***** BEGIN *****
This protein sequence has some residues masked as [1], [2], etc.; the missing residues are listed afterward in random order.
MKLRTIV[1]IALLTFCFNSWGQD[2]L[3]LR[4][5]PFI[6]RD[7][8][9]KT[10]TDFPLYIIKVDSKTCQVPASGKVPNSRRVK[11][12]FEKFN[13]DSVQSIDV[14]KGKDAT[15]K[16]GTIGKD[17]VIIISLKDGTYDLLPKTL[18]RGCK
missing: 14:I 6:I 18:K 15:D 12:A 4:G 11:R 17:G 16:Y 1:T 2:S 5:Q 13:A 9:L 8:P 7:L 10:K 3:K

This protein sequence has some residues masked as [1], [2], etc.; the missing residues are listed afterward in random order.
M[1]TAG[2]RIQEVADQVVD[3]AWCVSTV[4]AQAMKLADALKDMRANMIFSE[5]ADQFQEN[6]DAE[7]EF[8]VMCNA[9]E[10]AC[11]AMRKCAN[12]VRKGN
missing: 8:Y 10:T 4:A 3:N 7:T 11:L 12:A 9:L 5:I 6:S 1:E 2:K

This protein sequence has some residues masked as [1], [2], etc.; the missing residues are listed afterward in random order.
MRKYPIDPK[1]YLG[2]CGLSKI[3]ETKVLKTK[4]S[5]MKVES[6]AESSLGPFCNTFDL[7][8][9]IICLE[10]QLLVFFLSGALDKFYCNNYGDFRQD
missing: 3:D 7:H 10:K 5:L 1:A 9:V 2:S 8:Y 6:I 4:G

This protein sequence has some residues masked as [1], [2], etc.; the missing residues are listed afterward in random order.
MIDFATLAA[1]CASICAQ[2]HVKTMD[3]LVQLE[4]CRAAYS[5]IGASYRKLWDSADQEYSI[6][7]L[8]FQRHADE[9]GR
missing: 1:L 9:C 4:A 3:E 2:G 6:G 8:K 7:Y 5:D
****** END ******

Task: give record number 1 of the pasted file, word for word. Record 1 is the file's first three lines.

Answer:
This protein sequence has some residues masked as [1], [2], etc.; the missing residues are listed afterward in random order.
MKLRTIV[1]IALLTFCFNSWGQD[2]L[3]LR[4][5]PFI[6]RD[7][8][9]KT[10]TDFPLYIIKVDSKTCQVPASGKVPNSRRVK[11][12]FEKFN[13]DSVQSIDV[14]KGKDAT[15]K[16]GTIGKD[17]VIIISLKDGTYDLLPKTL[18]RGCK
missing: 14:I 6:I 18:K 15:D 12:A 4:G 11:R 17:G 16:Y 1:T 2:S 5:Q 13:A 9:L 8:P 7:L 10:K 3:K